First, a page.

Advanced search

Mumsnet has not checked the qualifications of anyone posting here. If you need help urgently, please see our domestic violence webguide and/or relationships webguide, which can point you to expert advice and support.

Equal leisure time? I'm not sure...

(21 Posts)
DontGiveAwayTheHomeworld Sat 01-Mar-14 16:24:46

At a casual glance, me and DH have roughly the same amount of evenings out with friends. My problem is that his tend to be pub, club, stay with friends and make his way home the next afternoon (I'm actually waiting for him now!) Mine seem to be a couple of hours in the pub near my house, home at a reasonable hour and then up early the next morning with DS. There's no way that's fair, right?

It's been years since I last stayed out all night. I'm rapidly losing friends because I don't go to the town they live in (I used to live there too, until DS. It's just too far and too expensive to go loads.) While he swans about without a care in the world. I'm sick of being stuck at home all the damn time! I'd actually quite like a night out the way he does it, but he works so damn much that I never get the chance.

Logg1e Sat 01-Mar-14 17:52:39

He's not at work today if you're still waiting for him so why didn't you go away last night?

Joysmum Sat 01-Mar-14 17:59:15

You're making a mistake in not doing what he does. He won't see an issue otherwise. If you want to go to your old area, go and ask to crash at a mates place, just as your FH does.

He's been out overnight this weekend, make sure you tell him it's your turn next week.

CogitoErgoSometimes Sat 01-Mar-14 18:20:03

The problem for me would not be so much that I didn't get to stay out all night boozing & clubbing the way he does but why he feels the need to do that when he has you and DS at home. He's not acting like a family man at all and I don't think 'working hard' really cuts it.

clam Sat 01-Mar-14 18:32:17

I work hard. I don't, however, do all-nighters.

What's the link?

Squitten Sat 01-Mar-14 19:09:16

My DH stays out late sometimes - I generally don't. However, he doesn't get hugely drunk and he is always up at 6:30am with our older kids. I'm BF the baby through the night and it's just understood that he has to help. I don't think it would even occur to him not to come home at all and I would go absolutely bezerk at him if he did!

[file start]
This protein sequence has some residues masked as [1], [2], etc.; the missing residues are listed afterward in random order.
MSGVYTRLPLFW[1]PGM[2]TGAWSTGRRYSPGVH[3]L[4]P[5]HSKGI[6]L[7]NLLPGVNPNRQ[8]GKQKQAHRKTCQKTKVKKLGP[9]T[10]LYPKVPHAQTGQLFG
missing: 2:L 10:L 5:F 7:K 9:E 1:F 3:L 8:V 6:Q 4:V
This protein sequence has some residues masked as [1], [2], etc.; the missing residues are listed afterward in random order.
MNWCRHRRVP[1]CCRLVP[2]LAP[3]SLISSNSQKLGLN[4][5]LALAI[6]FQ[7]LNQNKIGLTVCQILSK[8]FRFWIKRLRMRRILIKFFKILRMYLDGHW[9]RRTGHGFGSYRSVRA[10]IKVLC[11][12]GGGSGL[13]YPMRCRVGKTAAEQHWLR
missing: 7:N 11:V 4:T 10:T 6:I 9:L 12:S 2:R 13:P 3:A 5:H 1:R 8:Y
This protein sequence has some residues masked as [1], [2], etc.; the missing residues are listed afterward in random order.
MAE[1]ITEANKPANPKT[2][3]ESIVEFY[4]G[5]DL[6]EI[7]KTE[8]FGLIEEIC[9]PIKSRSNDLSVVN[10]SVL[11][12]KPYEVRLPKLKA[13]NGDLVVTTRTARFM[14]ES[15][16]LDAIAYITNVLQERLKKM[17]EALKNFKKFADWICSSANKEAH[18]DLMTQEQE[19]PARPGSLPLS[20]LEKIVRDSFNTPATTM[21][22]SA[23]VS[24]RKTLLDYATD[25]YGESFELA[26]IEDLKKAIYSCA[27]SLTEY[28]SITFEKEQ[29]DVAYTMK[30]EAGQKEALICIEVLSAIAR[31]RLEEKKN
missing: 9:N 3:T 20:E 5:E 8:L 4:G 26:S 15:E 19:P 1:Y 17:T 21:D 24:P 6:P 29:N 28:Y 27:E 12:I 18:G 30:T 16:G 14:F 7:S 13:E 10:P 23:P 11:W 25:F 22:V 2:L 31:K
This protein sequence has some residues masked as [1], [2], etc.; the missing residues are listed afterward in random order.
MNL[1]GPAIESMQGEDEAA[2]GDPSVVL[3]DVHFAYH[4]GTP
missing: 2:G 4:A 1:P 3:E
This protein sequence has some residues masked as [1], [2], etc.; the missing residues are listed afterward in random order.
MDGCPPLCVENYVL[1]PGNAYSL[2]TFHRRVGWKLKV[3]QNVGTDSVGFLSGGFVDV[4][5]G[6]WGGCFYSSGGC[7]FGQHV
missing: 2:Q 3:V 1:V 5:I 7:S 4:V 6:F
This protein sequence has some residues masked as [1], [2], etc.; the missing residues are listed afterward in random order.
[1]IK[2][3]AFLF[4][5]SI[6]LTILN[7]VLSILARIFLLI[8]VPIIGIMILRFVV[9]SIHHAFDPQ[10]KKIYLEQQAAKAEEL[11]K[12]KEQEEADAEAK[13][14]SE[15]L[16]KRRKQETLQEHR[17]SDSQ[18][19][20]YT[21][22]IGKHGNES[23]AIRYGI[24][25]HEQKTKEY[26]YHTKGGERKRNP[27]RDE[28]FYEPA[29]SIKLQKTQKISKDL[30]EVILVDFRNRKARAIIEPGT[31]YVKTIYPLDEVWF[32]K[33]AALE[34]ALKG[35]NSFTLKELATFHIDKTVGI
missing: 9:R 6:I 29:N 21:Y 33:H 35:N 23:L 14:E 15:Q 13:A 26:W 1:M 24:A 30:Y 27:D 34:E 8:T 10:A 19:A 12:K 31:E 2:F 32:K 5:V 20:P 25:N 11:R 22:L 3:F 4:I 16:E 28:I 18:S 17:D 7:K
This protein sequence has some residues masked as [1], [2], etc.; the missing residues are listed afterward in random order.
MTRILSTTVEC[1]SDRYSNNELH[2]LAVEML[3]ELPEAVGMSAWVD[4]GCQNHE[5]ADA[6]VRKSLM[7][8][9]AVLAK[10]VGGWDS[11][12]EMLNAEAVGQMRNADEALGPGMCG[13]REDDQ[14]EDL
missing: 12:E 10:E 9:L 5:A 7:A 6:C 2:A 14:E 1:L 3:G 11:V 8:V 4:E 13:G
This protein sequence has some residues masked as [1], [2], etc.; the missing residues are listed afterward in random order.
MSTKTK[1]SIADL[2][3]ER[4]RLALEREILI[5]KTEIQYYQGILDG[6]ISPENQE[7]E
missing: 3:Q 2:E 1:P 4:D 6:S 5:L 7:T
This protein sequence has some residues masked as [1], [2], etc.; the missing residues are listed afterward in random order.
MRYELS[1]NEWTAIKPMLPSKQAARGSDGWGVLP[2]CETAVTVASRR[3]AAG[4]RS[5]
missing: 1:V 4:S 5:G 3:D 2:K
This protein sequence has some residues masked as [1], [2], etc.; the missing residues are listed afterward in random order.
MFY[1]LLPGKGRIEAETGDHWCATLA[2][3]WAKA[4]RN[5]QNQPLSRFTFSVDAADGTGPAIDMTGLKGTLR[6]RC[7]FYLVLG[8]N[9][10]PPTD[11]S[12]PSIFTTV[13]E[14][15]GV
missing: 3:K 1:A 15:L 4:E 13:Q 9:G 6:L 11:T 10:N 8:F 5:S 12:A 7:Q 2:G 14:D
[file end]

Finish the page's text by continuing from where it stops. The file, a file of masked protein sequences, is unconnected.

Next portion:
I agree it's about not being a family player

Diagonally Sat 01-Mar-14 22:41:19

How frequently does this occur?

I agree he doesn't sound like he's really committing himself to family life, does he?

And the coming home in the afternoon thing - outrageous. As a parent you know you damn well get home to the DC and partner as early as possible after a night out.

If you can't cope with kids and a hangover it's time to ditch the partying.

fairylightsintheloft Sat 01-Mar-14 23:13:17

hmm I slightly disagree with some of the above. DH and I go out (separately) and have a decent night, maybe an hour away from where we live. We don't get totally twatted but enough to want a bit of a lie in and not be dealing with 2 pre-schoolers at 6am. I do this slightly more frequently than Dh as I have more separate circles of friends in more far flung places. Its all about balance. There is no "right" way and I disagree that he is not necessarily committing to family life if one night out of 30 (say) he is not there til the following day. Dh and I acknowledge that part of the "night off" is the time the next morning to have a bit of a sleep, brunch with the friends and then get home. Bottom line is that if you feel it is unfair, that you WANT to go out more, for longer, then he should facilitate that and happily (not grudgingly) allow you to go.

Logg1e Sun 02-Mar-14 07:07:21

We don't get totally twatted but enough to want a bit of a lie in and not be dealing with 2 pre-schoolers at 6am.

I've never thought I was a martyr to my children, but the fact that I feel so strongly against this sentence, especially the not wanting to be dealing with the needs of young children because you're hungover, makes me wonder.